Two wounded in blast near Kenya refugee camp

Two people arrested after explosion hits police car leading aid convoy in Dadaab camp near border with Somalia.

    The Dadaab refugee camp in Kenya was set up in 1991 to house Somalis fleeing violence in their country [EPA]

    An explosion near Kenya's sprawling Dadaab refugee camp near the border with Somalia has wounded at least two security guards who were escorting a convoy of aid workers.

    A UN driver said the blast on Tuesday ripped through the back of a police vehicle moments after a column of 10 vehicles had left Hagadera, one of three camps in the expansive complex.

    "The police car was at the front of the convoy. As we drove out of Hagadera we saw an explosion at the rear end of the landcruiser," said the driver who declined to be named.

    "My car was third in the convoy," he told the Reuters news agency.

    Two refugees from the camp were arrested in connection with the attack, police spokesman Eric Kiraithe said in a statement.

    Some witnesses said at least two other police officers were also wounded in the blast.

    Abukar Mohamed, a local bus driver, said the blast took place a few hundred metres from the bus park where he was at the time, and sent people scrambling for shelter.

    "I then ran to the site of the blast. The two G4S security guards were seriously wounded, they were bleeding all over. The two policemen had minor injuries," he said.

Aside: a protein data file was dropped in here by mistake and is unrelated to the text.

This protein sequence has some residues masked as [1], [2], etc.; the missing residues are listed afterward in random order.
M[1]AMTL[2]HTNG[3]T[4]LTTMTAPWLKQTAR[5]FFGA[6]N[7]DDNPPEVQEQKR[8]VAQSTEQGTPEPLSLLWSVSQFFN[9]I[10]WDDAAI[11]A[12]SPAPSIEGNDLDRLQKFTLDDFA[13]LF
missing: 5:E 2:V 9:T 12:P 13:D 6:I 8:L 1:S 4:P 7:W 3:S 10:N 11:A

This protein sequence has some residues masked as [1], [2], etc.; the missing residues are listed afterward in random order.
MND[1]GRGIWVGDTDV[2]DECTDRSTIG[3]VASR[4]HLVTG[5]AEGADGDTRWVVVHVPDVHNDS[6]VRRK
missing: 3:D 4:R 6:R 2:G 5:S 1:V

Witnesses said the attack left a two-metre crater in the sand track.

    'Wave of attacks'

    Kenya has been plagued by a wave of attacks since it sent hundreds of soldiers into neighbouring Somalia last month to crush al-Shabab group.

    Dadaab, located about 100 km from the Somali border, was set up in 1991 to house Somalis fleeing violence in their country.

    The camp's population has swollen to more than 460,000 people this year because of famine in the lawless country.

    The UN's refugee agency, UNHCR, has already cut back its aid operations to essential services, namely distribution of food, water and health care in the camps where cholera has broken out.

    SOURCE: Agencies


    YOU MIGHT ALSO LIKE

    Why some African Americans are moving to Africa

    Escaping systemic racism: Why I quit New York for Accra

    African-Americans are returning to the lands of their ancestors as life becomes precarious and dangerous in the USA.

    Why Jerusalem is not the capital of Israel

    Why Jerusalem is not the capital of Israel

    No country in the world recognises Jerusalem as Israel's capital.

    North Korea's nuclear weapons: Here is what we know

    North Korea's nuclear weapons